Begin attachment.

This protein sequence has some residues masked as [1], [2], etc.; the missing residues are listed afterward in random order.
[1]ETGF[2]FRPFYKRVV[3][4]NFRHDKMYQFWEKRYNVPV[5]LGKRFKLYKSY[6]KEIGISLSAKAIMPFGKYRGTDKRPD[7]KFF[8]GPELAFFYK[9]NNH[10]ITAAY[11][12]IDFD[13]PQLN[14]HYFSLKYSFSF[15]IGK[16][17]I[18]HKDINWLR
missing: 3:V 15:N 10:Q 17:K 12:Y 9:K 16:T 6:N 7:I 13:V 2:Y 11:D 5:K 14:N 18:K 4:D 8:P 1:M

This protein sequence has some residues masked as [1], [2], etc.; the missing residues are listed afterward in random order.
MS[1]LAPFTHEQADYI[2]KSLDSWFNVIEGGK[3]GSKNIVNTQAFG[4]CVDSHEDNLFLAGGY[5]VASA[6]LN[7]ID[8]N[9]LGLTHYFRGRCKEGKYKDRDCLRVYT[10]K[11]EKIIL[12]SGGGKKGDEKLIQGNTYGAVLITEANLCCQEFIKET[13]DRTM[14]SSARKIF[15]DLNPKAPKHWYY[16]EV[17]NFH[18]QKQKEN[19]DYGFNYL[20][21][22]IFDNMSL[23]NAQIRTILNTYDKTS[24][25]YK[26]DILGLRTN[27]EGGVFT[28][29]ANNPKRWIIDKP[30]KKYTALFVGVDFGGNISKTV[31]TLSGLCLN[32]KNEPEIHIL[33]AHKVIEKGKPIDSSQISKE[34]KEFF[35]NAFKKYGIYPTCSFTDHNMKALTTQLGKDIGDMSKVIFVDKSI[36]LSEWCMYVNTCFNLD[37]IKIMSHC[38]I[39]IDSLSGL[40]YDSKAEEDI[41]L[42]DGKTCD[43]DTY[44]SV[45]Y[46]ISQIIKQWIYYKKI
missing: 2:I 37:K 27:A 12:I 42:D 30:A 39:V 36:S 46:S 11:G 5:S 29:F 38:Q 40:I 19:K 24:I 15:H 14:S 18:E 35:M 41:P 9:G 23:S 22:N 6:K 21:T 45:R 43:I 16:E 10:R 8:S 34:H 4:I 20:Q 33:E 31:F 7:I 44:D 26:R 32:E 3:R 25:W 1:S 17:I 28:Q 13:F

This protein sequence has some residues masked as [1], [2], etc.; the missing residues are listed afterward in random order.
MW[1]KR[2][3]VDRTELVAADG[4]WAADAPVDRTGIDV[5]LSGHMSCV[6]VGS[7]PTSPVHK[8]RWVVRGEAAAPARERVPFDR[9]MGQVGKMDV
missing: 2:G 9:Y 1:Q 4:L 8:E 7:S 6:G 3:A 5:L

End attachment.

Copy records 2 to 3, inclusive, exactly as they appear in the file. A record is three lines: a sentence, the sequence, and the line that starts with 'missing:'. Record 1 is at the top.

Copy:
This protein sequence has some residues masked as [1], [2], etc.; the missing residues are listed afterward in random order.
MS[1]LAPFTHEQADYI[2]KSLDSWFNVIEGGK[3]GSKNIVNTQAFG[4]CVDSHEDNLFLAGGY[5]VASA[6]LN[7]ID[8]N[9]LGLTHYFRGRCKEGKYKDRDCLRVYT[10]K[11]EKIIL[12]SGGGKKGDEKLIQGNTYGAVLITEANLCCQEFIKET[13]DRTM[14]SSARKIF[15]DLNPKAPKHWYY[16]EV[17]NFH[18]QKQKEN[19]DYGFNYL[20][21][22]IFDNMSL[23]NAQIRTILNTYDKTS[24][25]YK[26]DILGLRTN[27]EGGVFT[28][29]ANNPKRWIIDKP[30]KKYTALFVGVDFGGNISKTV[31]TLSGLCLN[32]KNEPEIHIL[33]AHKVIEKGKPIDSSQISKE[34]KEFF[35]NAFKKYGIYPTCSFTDHNMKALTTQLGKDIGDMSKVIFVDKSI[36]LSEWCMYVNTCFNLD[37]IKIMSHC[38]I[39]IDSLSGL[40]YDSKAEEDI[41]L[42]DGKTCD[43]DTY[44]SV[45]Y[46]ISQIIKQWIYYKKI
missing: 2:I 37:K 27:A 12:I 42:D 30:A 39:V 36:S 46:S 11:G 5:S 29:F 38:Q 40:I 19:K 24:I 15:H 14:S 18:E 35:M 41:P 9:G 23:S 22:N 6:K 21:T 45:R 43:I 16:E 10:R 8:S 34:H 4:I 20:Q 33:E 31:F 7:I 44:D 26:R 32:E 3:R 25:W 1:S 17:I 28:Q 13:F

This protein sequence has some residues masked as [1], [2], etc.; the missing residues are listed afterward in random order.
MW[1]KR[2][3]VDRTELVAADG[4]WAADAPVDRTGIDV[5]LSGHMSCV[6]VGS[7]PTSPVHK[8]RWVVRGEAAAPARERVPFDR[9]MGQVGKMDV
missing: 2:G 9:Y 1:Q 4:L 8:E 7:S 6:G 3:A 5:L